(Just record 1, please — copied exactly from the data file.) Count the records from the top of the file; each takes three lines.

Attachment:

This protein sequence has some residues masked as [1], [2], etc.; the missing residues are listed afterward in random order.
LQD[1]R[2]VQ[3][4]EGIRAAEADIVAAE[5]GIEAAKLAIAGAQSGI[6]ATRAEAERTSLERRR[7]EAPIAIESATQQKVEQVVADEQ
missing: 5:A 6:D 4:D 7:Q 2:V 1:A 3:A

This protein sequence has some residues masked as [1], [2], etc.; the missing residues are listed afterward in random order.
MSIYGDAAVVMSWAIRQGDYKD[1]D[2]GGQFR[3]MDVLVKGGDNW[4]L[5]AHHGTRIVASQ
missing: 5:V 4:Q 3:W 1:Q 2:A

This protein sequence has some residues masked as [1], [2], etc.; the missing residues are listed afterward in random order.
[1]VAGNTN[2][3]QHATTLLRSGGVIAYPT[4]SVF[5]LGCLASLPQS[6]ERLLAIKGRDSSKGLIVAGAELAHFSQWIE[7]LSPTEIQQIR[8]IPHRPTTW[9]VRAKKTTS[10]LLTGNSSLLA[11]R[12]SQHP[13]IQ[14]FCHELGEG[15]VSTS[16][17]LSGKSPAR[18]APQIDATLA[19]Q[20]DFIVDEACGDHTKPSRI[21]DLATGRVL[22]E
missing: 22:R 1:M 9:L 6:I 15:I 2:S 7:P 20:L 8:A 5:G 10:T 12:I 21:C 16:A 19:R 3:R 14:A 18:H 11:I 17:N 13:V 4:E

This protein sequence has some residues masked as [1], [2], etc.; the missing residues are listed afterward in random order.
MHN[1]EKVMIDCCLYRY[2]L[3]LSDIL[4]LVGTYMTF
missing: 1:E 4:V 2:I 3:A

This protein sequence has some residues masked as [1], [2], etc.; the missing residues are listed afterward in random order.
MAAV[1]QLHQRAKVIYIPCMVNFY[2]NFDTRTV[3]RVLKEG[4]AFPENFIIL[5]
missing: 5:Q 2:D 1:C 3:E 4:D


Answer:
This protein sequence has some residues masked as [1], [2], etc.; the missing residues are listed afterward in random order.
LQD[1]R[2]VQ[3][4]EGIRAAEADIVAAE[5]GIEAAKLAIAGAQSGI[6]ATRAEAERTSLERRR[7]EAPIAIESATQQKVEQVVADEQ
missing: 5:A 6:D 4:D 7:Q 2:V 1:A 3:A